I am you. Just one major experience and a few years removed.
I ALSO am a multi-generational Christian who believes in her God, her Savior and her bible. I’ve always believed the bible holds the answers and the ultimate truths. I still do. And I know you have a hard time believing that.
One of the most frustrating parts of being a Christian parent of a gay Christian child is that everyone believes I had to ignore parts of my bible in order to accept my son’s sexuality. I understand why conservative Christians believe that, because I used to think the same thing. But it’s not true. I have spent two years studying nothing but homosexuality in regards to the bible. I’ve not ignored parts of my bible; I’ve studied those parts more thoroughly and deeply and from every angle I could imagine. To have my hard-earned beliefs discounted simply because I have a vested interest is more than frustrating.
It’s shocked me that so few of our Christian friends and family have actually asked us what we saw and read that changed our beliefs. The lack of willingness to ask and listen to me is indicative of a complete lack of respect in me as a Christian. I assume the lack of questions stems from the desire to not hurt my feelings or argue. But that in and of itself indicates the belief that nothing I say could be right. WHAT IF I am right?? What if I have studied and found something you don’t know, dear Christian? Are you truly so confident in your own knowledge that you are willing to ignore the possibility that you might be wrong?
Again, I know what that’s like. I was there. Three years ago, I never believed there was the possibility that homosexuality might not be a sin. God showed me differently. Yes, you read that right: GOD SHOWED ME DIFFERENTLY.
When our son came out to us, we freaked. Total fear. We spoke to no one, and for months walked around believing our son was condemned to hell. Sorry if that sounds harsh, but when you read those few NIV verses, it seems so clear. And that was unimaginable pain.
We didn’t take this lightly. We jumped onto our proverbial horse to run in and save the day. We showed him the bible verses. We sent him to Christian counseling. We made him confide in and talk to a minister at church. We prayed CONSTANTLY. I can’t emphasize that enough. We slept little and I prayed through every minute I was awake, scared, at night. It was my DUTY as mom to show him the sin and help him work beyond and through it.
But here was the problem — he did everything we wanted him to do, and he wasn’t changing. No matter what we said or showed him or did. That idea had never occurred to me. We had done everything we knew to do, and … nothing. We were literally at the end of our rope. We had no control, ZERO.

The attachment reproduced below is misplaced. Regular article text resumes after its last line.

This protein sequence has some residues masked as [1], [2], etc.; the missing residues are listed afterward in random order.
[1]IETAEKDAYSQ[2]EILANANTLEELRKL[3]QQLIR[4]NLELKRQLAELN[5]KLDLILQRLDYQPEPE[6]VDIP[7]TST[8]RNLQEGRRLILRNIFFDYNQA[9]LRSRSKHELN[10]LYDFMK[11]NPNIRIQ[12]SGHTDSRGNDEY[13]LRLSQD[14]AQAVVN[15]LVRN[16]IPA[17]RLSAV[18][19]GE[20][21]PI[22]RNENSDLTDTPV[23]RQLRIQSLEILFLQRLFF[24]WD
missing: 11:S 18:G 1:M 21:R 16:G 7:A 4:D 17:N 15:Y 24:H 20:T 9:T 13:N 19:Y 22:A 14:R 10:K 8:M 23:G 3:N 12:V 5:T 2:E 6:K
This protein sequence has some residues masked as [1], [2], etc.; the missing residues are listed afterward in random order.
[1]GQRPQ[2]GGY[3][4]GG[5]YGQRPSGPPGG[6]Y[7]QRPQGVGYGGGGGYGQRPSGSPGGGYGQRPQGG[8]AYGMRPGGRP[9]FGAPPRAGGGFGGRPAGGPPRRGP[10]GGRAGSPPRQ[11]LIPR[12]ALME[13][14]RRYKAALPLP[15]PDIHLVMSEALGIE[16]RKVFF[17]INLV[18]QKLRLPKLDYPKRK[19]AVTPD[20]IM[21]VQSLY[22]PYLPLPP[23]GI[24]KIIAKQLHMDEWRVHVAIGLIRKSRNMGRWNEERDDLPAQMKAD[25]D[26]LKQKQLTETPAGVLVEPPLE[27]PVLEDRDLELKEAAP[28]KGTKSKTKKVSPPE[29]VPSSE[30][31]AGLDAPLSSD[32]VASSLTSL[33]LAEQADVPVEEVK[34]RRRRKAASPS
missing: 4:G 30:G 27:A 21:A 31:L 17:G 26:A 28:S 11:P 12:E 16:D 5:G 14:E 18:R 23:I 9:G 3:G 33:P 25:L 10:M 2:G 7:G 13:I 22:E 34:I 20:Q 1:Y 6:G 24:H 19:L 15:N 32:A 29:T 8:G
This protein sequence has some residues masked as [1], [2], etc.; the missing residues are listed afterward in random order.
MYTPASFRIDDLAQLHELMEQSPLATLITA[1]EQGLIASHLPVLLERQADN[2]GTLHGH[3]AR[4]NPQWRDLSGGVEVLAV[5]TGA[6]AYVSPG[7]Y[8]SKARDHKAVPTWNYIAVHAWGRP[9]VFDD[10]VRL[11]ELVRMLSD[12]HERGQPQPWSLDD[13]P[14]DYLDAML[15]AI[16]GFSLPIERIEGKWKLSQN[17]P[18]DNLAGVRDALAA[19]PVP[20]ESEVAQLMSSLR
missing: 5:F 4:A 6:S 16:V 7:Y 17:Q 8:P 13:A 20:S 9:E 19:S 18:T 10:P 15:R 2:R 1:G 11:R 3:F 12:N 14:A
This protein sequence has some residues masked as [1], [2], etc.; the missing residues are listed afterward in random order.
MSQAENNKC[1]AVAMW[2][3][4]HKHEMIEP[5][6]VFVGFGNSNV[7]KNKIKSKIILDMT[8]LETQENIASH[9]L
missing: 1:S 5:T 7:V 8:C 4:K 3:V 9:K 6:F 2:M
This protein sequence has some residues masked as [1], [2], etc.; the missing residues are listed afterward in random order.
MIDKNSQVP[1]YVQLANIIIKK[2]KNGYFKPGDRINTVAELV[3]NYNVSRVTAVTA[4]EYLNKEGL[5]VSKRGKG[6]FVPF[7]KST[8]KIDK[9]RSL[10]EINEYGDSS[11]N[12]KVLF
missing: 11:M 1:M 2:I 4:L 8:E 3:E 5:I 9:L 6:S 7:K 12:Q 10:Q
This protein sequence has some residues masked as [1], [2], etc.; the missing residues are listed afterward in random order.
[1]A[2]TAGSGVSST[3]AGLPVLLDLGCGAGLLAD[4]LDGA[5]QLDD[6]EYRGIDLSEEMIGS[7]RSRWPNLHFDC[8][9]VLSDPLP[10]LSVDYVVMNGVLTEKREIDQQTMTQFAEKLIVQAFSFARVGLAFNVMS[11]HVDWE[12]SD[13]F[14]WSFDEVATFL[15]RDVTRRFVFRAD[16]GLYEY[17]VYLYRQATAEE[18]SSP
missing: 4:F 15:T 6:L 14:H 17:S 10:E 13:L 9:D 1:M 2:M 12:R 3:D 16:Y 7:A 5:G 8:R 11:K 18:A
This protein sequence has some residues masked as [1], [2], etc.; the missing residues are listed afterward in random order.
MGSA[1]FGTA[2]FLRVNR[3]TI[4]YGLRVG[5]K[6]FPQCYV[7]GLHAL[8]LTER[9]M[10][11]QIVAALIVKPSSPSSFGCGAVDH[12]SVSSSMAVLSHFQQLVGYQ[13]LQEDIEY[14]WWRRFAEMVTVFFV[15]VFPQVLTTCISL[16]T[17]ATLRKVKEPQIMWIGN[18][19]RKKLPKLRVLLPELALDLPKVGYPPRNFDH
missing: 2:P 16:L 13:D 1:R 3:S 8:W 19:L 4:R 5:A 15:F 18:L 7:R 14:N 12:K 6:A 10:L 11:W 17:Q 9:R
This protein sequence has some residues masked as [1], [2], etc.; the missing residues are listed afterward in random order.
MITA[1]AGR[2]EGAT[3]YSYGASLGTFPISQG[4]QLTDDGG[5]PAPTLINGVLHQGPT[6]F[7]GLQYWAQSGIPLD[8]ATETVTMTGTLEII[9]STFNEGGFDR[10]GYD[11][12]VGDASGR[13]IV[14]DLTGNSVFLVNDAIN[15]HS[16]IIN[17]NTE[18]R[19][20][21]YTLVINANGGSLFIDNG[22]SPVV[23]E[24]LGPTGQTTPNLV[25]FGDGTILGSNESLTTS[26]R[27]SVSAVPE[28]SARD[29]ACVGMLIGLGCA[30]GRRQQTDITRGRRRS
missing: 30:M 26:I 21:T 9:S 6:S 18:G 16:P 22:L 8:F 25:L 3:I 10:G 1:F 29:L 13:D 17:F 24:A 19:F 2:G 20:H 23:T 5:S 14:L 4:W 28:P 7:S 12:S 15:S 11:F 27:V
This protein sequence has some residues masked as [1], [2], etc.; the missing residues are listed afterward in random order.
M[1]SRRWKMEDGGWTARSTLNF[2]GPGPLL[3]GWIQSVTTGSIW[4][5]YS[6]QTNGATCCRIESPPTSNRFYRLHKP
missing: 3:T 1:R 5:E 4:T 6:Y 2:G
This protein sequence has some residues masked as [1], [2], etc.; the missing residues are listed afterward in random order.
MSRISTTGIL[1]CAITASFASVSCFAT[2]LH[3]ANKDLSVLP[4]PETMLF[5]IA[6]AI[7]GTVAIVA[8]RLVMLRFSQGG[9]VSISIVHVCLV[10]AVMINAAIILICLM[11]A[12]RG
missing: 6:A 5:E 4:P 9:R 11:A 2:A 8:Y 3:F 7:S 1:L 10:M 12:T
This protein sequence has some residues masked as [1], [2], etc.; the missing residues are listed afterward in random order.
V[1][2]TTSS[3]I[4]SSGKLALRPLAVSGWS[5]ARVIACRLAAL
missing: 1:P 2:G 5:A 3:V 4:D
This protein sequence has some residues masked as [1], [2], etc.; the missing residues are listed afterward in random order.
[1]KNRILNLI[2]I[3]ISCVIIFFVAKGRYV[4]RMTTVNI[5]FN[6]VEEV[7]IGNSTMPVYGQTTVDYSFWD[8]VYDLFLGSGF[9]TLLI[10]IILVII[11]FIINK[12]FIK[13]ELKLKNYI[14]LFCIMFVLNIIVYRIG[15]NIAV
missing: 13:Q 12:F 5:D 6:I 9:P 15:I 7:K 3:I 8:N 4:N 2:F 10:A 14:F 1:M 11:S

But when I was at my weakest, God was at His strongest. I was folding laundry one day and was in despair at how I was going to live my life knowing my son was lost.
God spoke to me … “because you ALL are lost.”
That was my answer. That’s when things changed. When God convicted me of my own self-righteousness, and the fact that I had this secret idea that I was earning my way to heaven through obedience, rather than relying on His gift of grace, whom He gives to whomever He chooses. That’s how the thief on the cross made it to heaven — he didn’t earn it, but it was given to him. A beautiful gift with a big red bow on top. One he never deserved.
My son is a good Christian young man, and my job as mom hadn’t changed at all: I am to love him unconditionally and do whatever I can to help him develop a personal relationship with God, and the rest is up to him. He is a baptized Christian, and the Holy Spirit lives in him. I have to have enough faith to believe the Spirit will convict my son of whatever sin is in his life.
I was Hannah. The biblical Hannah that prayed for a child and promised to give him to God, and did so as soon as she was able. I had this clear mental image of physically handing my precious son (in toddler form, of course, since it seemed weird to picture my 6′ tall bearded boy cradled in my outstretched arms) over to God each and every day. He was/is God’s anyway, but I needed the mental exchange to remind myself to give up the control. It gave me a sense of peace, and put me firmly in the passenger seat so God could lead me where HE wanted me to go.
Where He took me was a candlelight vigil for our local university SAFE (Student Alliance For Equality). There we listened. And shared. And met some dear Christian LGBT kids. God lead me to OKC’s Gay-borhood on election night, where I comforted people who truly feared for their future. My Father walked with me at the Pride Parade, where I hugged literally hundreds of LGBT people with His arms. People who had not had a hug from a parent, much less a Christian, in years.
God took away my reputation, and gave me instead a mission. Not to seek and save the lost, but to love. To LOVE. To love the very people I had spent my life condemning. How humbling. How rewarding.
We ARE all lost. All of us, straight, gay, trans, whatever and whoever. We all have sin in our lives. Maybe you believe the sin in LGBT people’s lives is their LGBT-ness, maybe you don’t. But THEY are just like US. Actually they ARE us. Sin is there, just like it is in our own lives. We all rely on grace. Maybe instead of spending so much time and energy on labeling which sins everyone has that keeps them from God, we should instead love each other and encourage personal relationships with our Father and Savior, and let Him handle the rest.
Let’s stop trying to change hearts (since that’s not our job anyway) and start to share hearts.
That, my dear friends, is where this terrifyingly wonderful journey has taken me. And it’s been worth every single scary step.